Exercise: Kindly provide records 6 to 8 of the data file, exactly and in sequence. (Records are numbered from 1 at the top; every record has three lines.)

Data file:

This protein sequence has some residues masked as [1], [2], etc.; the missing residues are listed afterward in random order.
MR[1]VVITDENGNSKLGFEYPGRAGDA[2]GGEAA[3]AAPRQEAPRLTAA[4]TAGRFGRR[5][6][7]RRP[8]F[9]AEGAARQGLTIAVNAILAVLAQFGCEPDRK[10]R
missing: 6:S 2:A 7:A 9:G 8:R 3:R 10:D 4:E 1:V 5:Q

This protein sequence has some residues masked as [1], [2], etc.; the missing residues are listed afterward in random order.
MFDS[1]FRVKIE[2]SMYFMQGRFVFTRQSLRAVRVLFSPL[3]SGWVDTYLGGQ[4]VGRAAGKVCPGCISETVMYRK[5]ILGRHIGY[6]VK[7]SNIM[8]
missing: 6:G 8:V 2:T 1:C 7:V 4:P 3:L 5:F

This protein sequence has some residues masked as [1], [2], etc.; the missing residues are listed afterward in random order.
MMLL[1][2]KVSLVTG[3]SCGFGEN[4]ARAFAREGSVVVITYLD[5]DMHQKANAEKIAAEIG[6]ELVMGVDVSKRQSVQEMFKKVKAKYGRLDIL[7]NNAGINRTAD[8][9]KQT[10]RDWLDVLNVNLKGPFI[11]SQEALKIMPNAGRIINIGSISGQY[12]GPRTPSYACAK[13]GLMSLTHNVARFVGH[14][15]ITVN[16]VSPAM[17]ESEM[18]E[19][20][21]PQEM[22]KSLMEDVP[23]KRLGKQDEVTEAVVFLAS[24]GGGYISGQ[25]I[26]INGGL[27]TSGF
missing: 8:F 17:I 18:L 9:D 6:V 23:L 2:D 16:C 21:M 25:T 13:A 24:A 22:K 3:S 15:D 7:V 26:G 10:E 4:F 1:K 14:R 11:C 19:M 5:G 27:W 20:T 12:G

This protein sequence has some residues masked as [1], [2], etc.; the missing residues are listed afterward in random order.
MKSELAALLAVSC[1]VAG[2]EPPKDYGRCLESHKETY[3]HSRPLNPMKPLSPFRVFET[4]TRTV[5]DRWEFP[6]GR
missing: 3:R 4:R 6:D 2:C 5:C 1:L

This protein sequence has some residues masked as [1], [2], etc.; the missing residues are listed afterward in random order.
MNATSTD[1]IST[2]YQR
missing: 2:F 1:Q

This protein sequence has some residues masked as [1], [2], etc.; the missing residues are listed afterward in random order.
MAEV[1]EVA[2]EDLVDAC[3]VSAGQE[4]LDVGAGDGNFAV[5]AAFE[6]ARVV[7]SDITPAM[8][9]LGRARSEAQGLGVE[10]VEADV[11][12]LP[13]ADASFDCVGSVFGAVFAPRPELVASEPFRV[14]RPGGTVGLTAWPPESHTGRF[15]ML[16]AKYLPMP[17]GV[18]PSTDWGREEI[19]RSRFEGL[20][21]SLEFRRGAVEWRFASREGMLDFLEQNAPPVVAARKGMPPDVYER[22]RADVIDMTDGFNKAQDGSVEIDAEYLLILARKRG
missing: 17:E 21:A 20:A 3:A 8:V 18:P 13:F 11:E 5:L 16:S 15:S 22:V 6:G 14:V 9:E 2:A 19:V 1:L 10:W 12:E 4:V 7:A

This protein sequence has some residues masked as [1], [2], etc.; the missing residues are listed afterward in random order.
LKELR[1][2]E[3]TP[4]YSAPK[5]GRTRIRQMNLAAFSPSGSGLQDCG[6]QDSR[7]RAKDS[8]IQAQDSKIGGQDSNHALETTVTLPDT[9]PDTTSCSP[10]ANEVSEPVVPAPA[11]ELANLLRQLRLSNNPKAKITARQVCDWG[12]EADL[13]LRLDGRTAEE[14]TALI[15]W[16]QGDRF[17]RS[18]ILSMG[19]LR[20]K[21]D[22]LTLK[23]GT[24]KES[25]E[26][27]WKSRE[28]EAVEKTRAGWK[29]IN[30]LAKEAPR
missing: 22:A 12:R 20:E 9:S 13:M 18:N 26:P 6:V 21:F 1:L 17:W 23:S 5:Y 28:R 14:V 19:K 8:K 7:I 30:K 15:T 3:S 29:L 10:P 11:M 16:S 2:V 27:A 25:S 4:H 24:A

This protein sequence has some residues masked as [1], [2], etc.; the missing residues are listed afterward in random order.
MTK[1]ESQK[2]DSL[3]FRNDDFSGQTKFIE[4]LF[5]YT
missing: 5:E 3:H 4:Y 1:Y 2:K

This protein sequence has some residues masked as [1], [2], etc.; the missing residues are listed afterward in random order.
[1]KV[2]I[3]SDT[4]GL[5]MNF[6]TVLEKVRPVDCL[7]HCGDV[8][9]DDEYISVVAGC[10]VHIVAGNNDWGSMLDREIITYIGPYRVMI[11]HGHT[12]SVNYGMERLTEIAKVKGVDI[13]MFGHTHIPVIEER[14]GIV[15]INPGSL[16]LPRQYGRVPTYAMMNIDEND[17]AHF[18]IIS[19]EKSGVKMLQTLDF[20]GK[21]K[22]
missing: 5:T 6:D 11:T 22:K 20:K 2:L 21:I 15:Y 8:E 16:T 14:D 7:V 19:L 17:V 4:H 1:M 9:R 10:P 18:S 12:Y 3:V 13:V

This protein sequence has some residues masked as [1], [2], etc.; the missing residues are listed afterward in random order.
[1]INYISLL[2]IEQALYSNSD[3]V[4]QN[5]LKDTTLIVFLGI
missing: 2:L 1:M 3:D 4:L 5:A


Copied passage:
This protein sequence has some residues masked as [1], [2], etc.; the missing residues are listed afterward in random order.
MAEV[1]EVA[2]EDLVDAC[3]VSAGQE[4]LDVGAGDGNFAV[5]AAFE[6]ARVV[7]SDITPAM[8][9]LGRARSEAQGLGVE[10]VEADV[11][12]LP[13]ADASFDCVGSVFGAVFAPRPELVASEPFRV[14]RPGGTVGLTAWPPESHTGRF[15]ML[16]AKYLPMP[17]GV[18]PSTDWGREEI[19]RSRFEGL[20][21]SLEFRRGAVEWRFASREGMLDFLEQNAPPVVAARKGMPPDVYER[22]RADVIDMTDGFNKAQDGSVEIDAEYLLILARKRG
missing: 17:E 21:A 20:A 3:A 8:V 18:P 13:F 11:E 5:L 16:S 15:S 22:V 6:G 14:V 9:E 2:A 19:V 1:L 10:W 12:E 4:V 7:A

This protein sequence has some residues masked as [1], [2], etc.; the missing residues are listed afterward in random order.
LKELR[1][2]E[3]TP[4]YSAPK[5]GRTRIRQMNLAAFSPSGSGLQDCG[6]QDSR[7]RAKDS[8]IQAQDSKIGGQDSNHALETTVTLPDT[9]PDTTSCSP[10]ANEVSEPVVPAPA[11]ELANLLRQLRLSNNPKAKITARQVCDWG[12]EADL[13]LRLDGRTAEE[14]TALI[15]W[16]QGDRF[17]RS[18]ILSMG[19]LR[20]K[21]D[22]LTLK[23]GT[24]KES[25]E[26][27]WKSRE[28]EAVEKTRAGWK[29]IN[30]LAKEAPR
missing: 22:A 12:R 20:E 9:S 13:M 18:N 26:P 6:V 21:F 1:L 17:W 23:S 5:Y 28:R 14:V 19:K 8:K 7:I 30:K 15:T 3:S 29:L 10:P 11:M 16:S 2:V 27:A 25:S 4:H 24:A

This protein sequence has some residues masked as [1], [2], etc.; the missing residues are listed afterward in random order.
MTK[1]ESQK[2]DSL[3]FRNDDFSGQTKFIE[4]LF[5]YT
missing: 5:E 3:H 4:Y 1:Y 2:K